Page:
Sen. Carl M. Levin (D-Mich.), the incoming chairman of the Senate Armed Services Committee, offered a careful assessment: "It's a welcome change in course, although it's not as specific, or it's not as pointed, or it's not as clear as I would like."
And did we mention:
The panel included a significant caveat for the 2008 goal for troop withdrawals by recommending that commanders should plan to pull out combat units by then unless "unexpected developments" make them decide that such a move would be unwise, the sources said.So to the modifiers of the prior paragraph, we might add one further caveat, as the saying goes: that for all intents and purposes, the "change of course" is a fake.
2008, for those keeping track, is the target date for the beginning of the drawdown process, which, even presuming that those old "unexpected developments" stay safely in the bag, leaves all of 2007 for the United States to continue screwing the pooch to within a centimeter of its poor canine life in Iraq. The Democrats, meanwhile, who have been lamenting the "partisan" rancor of Washington and the needlessly "divisive" politics of the Bush administration, now see fit to establish a happier July Monarchy, titled a "bipartisan foreign policy consensus," personified by the Sewing Circle for Agèd Eminences, symbolized by a burning Baghdad, and full of noble paternalisms about how "we" must not abandon "the Iraqis" to the terrible fate we've already guaranteed them. Of the Democrats now nearly ascendent, I can only say what Balzac said, that "when reason is exhausted, only sentiment remains," or even more pretinently, regarding the truly inexhaustible capacity of the Liberals of Netrootsia to pardon any venality so long as it's not committed by a Republican:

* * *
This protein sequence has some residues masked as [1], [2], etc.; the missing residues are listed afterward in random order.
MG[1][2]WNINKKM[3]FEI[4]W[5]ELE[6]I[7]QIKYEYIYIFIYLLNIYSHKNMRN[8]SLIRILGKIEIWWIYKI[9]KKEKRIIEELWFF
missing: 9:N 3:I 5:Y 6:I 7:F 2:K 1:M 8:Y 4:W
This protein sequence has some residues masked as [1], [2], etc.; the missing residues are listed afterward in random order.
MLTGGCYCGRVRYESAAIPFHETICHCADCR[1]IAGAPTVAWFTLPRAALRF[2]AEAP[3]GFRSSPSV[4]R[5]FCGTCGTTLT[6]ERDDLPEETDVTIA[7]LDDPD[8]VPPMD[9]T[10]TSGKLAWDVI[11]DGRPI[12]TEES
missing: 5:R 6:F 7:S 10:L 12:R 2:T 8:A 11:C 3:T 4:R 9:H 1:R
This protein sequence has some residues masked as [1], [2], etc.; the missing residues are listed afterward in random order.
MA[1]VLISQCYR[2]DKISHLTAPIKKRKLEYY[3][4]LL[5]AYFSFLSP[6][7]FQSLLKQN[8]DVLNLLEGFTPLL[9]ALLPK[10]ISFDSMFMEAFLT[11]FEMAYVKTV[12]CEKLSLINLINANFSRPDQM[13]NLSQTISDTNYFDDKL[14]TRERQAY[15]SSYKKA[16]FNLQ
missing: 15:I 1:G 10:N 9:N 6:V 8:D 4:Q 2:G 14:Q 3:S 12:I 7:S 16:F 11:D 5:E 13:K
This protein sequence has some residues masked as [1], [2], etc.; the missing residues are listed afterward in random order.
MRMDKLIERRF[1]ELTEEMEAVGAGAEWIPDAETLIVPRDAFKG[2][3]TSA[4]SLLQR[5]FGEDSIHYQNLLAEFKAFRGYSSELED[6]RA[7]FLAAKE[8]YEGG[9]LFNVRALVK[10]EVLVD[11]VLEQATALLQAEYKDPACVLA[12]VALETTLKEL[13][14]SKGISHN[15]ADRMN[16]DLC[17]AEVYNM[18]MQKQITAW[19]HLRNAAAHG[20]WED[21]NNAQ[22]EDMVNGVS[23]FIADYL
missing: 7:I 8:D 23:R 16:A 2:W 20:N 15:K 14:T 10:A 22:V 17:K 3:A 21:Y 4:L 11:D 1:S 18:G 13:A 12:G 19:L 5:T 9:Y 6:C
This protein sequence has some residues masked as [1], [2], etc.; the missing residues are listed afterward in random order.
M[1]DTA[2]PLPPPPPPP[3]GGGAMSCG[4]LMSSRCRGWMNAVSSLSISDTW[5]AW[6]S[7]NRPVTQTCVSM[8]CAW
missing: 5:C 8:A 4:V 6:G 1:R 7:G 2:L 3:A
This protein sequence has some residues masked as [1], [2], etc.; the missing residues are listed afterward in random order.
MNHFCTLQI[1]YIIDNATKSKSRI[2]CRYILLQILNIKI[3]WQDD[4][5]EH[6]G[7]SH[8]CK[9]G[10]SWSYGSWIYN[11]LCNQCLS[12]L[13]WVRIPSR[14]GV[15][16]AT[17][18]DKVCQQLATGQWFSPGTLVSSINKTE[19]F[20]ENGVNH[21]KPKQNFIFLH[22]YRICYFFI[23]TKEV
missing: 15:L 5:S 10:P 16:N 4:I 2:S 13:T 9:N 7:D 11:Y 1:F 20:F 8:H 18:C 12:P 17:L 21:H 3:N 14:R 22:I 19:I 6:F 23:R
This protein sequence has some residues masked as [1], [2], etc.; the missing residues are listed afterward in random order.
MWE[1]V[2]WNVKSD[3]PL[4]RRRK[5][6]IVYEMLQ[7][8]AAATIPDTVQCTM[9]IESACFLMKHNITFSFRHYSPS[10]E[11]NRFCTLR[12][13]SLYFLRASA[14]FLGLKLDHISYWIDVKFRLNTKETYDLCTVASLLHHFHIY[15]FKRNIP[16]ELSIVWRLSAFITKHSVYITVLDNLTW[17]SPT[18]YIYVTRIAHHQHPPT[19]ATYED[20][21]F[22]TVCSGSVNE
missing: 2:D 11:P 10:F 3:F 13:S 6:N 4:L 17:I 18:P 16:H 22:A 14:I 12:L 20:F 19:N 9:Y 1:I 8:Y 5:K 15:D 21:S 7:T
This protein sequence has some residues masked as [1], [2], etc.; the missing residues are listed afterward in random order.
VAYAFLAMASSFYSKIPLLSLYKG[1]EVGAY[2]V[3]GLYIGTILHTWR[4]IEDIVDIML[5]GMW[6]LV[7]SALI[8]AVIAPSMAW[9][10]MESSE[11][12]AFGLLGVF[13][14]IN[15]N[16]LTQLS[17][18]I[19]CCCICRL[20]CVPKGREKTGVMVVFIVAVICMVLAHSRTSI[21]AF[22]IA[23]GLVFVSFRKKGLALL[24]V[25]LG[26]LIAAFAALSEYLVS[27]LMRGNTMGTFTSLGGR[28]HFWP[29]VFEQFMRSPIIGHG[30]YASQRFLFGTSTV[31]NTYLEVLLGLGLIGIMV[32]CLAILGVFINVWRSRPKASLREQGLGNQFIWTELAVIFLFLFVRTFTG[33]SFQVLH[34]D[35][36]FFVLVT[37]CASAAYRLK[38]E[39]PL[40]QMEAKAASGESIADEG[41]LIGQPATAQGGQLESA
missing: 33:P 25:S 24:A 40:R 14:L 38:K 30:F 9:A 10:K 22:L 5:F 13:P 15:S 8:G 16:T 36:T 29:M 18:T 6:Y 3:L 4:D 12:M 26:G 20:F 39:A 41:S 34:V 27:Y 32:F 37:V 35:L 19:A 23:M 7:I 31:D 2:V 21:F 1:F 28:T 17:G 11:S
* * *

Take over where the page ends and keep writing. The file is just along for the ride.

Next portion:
The ill-natured get credit for the evil they refrain from.